• are you serious?
      retrospective consecutive case series of patients in a private practice
      “A conversation that should be robustly debated”
      why?
      or are you still in April fools mood?

    • Yes, I’m very serious!
      The MRA’s were not performed in a chiropractic private practice and as you know very well that imaging has the highest level of strength of diagnostic evidence compared to any other clinical evaluation. In addition, the journal Brain Circulation is not some low-level journal to be published in.

      • I was afraid so.

      • as you know very well that imaging has the highest level of strength of diagnostic evidence compared to any other clinical evaluation

        As an oncologist with 30 years’ experience practising in the NHS it has not been my experience that that is true at all.

        Dr Joe Gleeson, the Dean of my alter mater Westminster Medical School, himself a radiologist, was very fond of saying (in his gentle Irish brogue):
        “You see what you look for. You look for what you know. And you know f**k-all.”

        Nothing I have seen or learnt subsequently has given me any reason to disagree with him.

        • a clever man, your dean!

          • From my understanding, Professor Nikolai Bogduk would disagree that diagnostic imaging is weak in its strength of evidence compared to other tests like laboratory evidence, innervation tests or pathology tests. The MRA research I commented on regarding change in blood supply when cervical lordosis is induced is notable as this method of investigation is novel.

          • @ MICHAEL EPSTEIN

            You would appear to have a remarkable lack of insight as to the limitations of any diagnostic imaging however “novel” it may be – or perhaps even “because it IS novel.

            In addition there is always a distinction to be made between between precision and accuracy and then to determine the actual “significance” of what it is that you think you are measuring.

            In addition the authors seem to think that having consecutive patients is a substitute for matched randomized controlled subjects – it is not.
            And you can perform all the statistical wizardry you want on a sample of 7 subjects – but the results will always be pretty meaningless and it will remain a case series and nothing more.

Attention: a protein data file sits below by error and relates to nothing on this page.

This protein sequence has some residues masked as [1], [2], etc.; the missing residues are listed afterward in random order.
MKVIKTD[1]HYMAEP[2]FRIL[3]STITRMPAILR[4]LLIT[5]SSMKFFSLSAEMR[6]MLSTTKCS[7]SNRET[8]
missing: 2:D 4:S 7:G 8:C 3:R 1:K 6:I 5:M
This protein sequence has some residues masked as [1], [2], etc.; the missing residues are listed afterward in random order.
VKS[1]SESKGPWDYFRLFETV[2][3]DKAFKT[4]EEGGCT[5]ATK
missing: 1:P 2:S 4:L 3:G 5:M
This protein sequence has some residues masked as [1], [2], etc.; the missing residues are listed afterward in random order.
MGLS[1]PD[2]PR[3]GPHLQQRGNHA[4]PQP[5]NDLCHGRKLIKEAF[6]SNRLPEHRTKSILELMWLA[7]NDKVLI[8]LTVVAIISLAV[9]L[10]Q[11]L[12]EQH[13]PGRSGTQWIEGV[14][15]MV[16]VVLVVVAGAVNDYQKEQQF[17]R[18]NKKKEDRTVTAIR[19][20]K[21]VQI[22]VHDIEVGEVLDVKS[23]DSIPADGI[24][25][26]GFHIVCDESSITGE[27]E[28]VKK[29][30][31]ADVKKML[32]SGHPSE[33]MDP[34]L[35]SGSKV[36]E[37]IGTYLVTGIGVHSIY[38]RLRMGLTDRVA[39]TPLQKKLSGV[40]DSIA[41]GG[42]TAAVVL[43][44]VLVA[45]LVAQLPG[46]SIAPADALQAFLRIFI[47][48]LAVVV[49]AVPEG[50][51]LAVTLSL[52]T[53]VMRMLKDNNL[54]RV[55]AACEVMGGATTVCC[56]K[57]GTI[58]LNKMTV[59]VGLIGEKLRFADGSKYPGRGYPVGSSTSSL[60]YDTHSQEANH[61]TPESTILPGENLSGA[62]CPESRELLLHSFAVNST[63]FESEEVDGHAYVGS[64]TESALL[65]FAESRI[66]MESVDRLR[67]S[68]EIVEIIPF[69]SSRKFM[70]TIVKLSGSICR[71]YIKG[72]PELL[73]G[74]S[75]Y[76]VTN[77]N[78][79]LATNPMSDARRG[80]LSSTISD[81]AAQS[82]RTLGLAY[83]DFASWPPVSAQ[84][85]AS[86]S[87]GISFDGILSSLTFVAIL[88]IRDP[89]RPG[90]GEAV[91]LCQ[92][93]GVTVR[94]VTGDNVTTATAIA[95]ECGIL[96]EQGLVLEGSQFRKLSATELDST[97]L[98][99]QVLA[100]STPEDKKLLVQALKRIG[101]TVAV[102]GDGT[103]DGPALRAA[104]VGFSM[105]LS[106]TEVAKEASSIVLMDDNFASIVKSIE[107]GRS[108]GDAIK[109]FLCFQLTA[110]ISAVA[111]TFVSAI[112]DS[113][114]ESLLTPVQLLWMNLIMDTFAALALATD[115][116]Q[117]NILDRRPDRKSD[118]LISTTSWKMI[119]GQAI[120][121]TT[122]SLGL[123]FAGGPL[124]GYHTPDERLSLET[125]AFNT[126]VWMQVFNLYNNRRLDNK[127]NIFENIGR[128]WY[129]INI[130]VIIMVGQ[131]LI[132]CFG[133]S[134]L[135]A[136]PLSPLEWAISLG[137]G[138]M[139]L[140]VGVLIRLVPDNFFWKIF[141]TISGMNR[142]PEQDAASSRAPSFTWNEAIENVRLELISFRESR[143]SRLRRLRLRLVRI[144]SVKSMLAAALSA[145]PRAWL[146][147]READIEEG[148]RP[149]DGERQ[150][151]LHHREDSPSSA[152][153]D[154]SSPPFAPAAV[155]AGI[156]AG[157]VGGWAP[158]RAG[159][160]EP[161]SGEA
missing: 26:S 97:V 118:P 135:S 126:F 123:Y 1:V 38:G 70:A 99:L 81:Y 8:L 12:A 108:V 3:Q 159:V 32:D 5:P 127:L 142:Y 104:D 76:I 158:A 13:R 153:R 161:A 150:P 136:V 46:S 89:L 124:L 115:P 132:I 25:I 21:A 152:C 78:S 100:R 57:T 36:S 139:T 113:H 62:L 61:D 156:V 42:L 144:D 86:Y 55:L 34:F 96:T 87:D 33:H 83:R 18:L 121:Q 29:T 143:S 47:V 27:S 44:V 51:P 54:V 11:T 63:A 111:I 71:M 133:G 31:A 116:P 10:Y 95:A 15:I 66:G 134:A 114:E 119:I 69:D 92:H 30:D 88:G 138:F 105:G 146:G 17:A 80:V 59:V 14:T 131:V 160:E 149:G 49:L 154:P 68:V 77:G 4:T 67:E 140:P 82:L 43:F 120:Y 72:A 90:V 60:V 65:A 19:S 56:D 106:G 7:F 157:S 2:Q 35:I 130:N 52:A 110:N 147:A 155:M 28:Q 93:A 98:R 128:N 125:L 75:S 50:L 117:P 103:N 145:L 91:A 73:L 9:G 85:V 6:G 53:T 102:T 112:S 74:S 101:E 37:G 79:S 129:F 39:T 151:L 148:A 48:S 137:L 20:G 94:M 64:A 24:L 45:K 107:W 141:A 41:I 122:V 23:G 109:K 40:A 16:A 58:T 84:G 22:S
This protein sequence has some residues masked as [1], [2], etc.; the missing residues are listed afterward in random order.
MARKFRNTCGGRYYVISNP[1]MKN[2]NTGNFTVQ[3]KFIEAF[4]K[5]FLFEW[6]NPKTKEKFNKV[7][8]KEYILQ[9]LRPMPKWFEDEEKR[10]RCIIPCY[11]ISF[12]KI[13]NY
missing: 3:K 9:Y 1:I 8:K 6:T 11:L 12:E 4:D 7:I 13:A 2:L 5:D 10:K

I am curious as to why you are so determined to defend this particular mode of imaging as being so “perfect” and beyond criticism when we know that nothing else is? Counting pixels or seeing pixels where formerly there were none sounds like a prime candidate for suspicion and just as fallible as any other method of investigation.

            “Pixel intensity analyses were done by the same PhD researcher” – perhaps, but are you seriously asserting that this is a foolproof method? Not prone to human error at all? They are assessing “pixel intensity” – which sounds very much like a quality assessment exceptionally prone to variability to me. Yet you remain certain that this is absolutely impervious to error!

            Excretum tauri.

        • As JM-K’s story tells us, diagnostic imaging is only as good as the brain that interprets the images. A fool with a tool is still a fool.

          Applying statistical tools to a tiny collection of highly dubious measurements (neither standardised nor validated?) on cerebral angiograms and cervical radiograms of only seven subjects should be criminal. The data look random in the flyspeck diagram. Applying Student’s t-test and presenting a regression analysis to this minute data set, ought to draw a stroke of a cat o’ nine tails for every sentence in the statistics section.

  • The word “further” is kind of important.

  • thin gruel indeed. a lot more evidence than what they have is required before this is remotely convincing.